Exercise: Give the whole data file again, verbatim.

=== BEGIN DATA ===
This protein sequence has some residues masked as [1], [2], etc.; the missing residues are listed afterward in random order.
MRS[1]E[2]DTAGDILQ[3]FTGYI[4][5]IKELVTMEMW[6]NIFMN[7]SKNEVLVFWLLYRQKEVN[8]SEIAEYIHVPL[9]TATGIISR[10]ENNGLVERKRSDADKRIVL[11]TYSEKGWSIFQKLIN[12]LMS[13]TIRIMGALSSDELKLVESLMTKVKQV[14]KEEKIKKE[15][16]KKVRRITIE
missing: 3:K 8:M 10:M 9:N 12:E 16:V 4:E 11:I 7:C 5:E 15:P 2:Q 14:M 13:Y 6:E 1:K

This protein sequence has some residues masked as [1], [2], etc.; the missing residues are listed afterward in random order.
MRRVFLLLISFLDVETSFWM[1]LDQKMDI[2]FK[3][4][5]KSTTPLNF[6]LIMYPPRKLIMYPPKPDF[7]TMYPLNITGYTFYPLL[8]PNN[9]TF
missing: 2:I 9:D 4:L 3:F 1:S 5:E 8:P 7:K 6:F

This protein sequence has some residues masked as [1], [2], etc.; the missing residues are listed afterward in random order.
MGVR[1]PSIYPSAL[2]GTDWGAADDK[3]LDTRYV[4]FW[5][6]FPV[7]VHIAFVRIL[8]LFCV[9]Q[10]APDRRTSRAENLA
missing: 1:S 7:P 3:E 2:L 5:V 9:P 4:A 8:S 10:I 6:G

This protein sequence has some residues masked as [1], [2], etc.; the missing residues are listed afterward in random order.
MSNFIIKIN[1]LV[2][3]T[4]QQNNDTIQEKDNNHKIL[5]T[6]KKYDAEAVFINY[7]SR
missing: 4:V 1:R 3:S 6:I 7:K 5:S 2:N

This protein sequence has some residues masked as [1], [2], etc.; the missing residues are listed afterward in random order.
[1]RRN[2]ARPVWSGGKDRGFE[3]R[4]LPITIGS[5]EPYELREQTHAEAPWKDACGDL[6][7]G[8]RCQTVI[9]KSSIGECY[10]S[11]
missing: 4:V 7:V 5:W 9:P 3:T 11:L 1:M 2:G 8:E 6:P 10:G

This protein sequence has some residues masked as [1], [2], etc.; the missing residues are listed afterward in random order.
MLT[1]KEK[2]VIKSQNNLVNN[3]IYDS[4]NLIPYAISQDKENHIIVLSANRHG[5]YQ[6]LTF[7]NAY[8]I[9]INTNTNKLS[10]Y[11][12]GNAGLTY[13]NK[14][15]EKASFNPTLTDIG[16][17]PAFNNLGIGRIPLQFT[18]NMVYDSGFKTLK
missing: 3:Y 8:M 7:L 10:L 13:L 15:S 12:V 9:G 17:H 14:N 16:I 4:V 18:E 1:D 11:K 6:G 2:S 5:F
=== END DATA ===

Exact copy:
This protein sequence has some residues masked as [1], [2], etc.; the missing residues are listed afterward in random order.
MRS[1]E[2]DTAGDILQ[3]FTGYI[4][5]IKELVTMEMW[6]NIFMN[7]SKNEVLVFWLLYRQKEVN[8]SEIAEYIHVPL[9]TATGIISR[10]ENNGLVERKRSDADKRIVL[11]TYSEKGWSIFQKLIN[12]LMS[13]TIRIMGALSSDELKLVESLMTKVKQV[14]KEEKIKKE[15][16]KKVRRITIE
missing: 3:K 8:M 10:M 9:N 12:E 16:V 4:E 11:I 7:C 5:E 15:P 2:Q 14:M 13:Y 6:E 1:K

This protein sequence has some residues masked as [1], [2], etc.; the missing residues are listed afterward in random order.
MRRVFLLLISFLDVETSFWM[1]LDQKMDI[2]FK[3][4][5]KSTTPLNF[6]LIMYPPRKLIMYPPKPDF[7]TMYPLNITGYTFYPLL[8]PNN[9]TF
missing: 2:I 9:D 4:L 3:F 1:S 5:E 8:P 7:K 6:F

This protein sequence has some residues masked as [1], [2], etc.; the missing residues are listed afterward in random order.
MGVR[1]PSIYPSAL[2]GTDWGAADDK[3]LDTRYV[4]FW[5][6]FPV[7]VHIAFVRIL[8]LFCV[9]Q[10]APDRRTSRAENLA
missing: 1:S 7:P 3:E 2:L 5:V 9:P 4:A 8:S 10:I 6:G

This protein sequence has some residues masked as [1], [2], etc.; the missing residues are listed afterward in random order.
MSNFIIKIN[1]LV[2][3]T[4]QQNNDTIQEKDNNHKIL[5]T[6]KKYDAEAVFINY[7]SR
missing: 4:V 1:R 3:S 6:I 7:K 5:S 2:N

This protein sequence has some residues masked as [1], [2], etc.; the missing residues are listed afterward in random order.
[1]RRN[2]ARPVWSGGKDRGFE[3]R[4]LPITIGS[5]EPYELREQTHAEAPWKDACGDL[6][7]G[8]RCQTVI[9]KSSIGECY[10]S[11]
missing: 4:V 7:V 5:W 9:P 3:T 11:L 1:M 2:G 8:E 6:P 10:G

This protein sequence has some residues masked as [1], [2], etc.; the missing residues are listed afterward in random order.
MLT[1]KEK[2]VIKSQNNLVNN[3]IYDS[4]NLIPYAISQDKENHIIVLSANRHG[5]YQ[6]LTF[7]NAY[8]I[9]INTNTNKLS[10]Y[11][12]GNAGLTY[13]NK[14][15]EKASFNPTLTDIG[16][17]PAFNNLGIGRIPLQFT[18]NMVYDSGFKTLK
missing: 3:Y 8:M 7:L 10:L 13:L 15:S 12:V 9:G 17:H 14:N 16:I 4:V 18:E 1:D 11:K 6:G 2:S 5:F